Large forests such as the Amazon rainforest act as the land-based lungs of the planet; absorbing carbon dioxide and exhaling oxygen. Within limits, this process can offset some of the carbon released into the atmosphere by human activity. However, in a new paper in Global Change Biology, scientists from Stanford University highlight an increased release of carbon dioxide resulting from additional warming and drought events.
The study’s lead author, Caroline Alden explains:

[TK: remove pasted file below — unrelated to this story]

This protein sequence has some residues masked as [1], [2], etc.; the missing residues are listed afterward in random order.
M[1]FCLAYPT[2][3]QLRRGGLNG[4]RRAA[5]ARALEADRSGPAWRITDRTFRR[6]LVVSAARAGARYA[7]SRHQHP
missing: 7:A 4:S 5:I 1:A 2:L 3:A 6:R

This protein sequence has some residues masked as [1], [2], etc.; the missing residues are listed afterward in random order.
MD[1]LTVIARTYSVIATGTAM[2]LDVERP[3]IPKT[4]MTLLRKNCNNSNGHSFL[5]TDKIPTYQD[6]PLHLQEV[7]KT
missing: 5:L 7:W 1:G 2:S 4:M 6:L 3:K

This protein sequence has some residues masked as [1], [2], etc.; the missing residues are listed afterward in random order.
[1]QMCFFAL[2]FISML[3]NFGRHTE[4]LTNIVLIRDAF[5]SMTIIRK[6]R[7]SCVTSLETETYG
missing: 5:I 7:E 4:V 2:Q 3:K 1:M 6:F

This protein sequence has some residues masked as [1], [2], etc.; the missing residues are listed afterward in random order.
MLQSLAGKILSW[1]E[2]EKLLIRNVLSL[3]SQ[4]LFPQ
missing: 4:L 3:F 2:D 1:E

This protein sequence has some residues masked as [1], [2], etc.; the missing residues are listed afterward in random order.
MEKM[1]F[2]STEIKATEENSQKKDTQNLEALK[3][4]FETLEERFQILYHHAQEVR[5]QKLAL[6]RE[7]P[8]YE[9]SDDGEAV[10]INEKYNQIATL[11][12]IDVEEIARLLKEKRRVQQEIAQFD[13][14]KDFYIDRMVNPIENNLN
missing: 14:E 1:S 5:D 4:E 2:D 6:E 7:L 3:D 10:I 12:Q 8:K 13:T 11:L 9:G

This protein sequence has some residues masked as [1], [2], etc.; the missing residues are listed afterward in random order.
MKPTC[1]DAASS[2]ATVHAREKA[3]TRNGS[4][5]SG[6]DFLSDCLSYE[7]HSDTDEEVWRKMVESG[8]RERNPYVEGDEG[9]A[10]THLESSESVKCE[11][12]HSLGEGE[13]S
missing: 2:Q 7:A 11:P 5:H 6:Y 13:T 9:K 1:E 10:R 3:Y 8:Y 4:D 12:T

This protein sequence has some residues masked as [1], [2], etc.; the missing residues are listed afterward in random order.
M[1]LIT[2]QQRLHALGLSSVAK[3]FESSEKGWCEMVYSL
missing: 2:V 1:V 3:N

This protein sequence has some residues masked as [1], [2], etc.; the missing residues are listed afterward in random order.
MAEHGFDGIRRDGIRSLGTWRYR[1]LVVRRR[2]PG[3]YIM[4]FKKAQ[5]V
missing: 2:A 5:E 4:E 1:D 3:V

“We see that the carbon balance in the Amazon can change quickly in response to climate events. Heat anomalies during the wet season are strongly correlated with increased carbon loss in the same month, and lower-than-average rainfall during the wet season is correlated with increased carbon loss in the following month.”
The concern is that the release of carbon during the hot and dry spells that are expected to increase as a result of climate change will more than counteract the carbon absorption seen in a more benign climate. Over time, the world’s rainforests may shift from being the lungs of the planet to being an additional contributor to already too high levels of atmospheric carbon dioxide.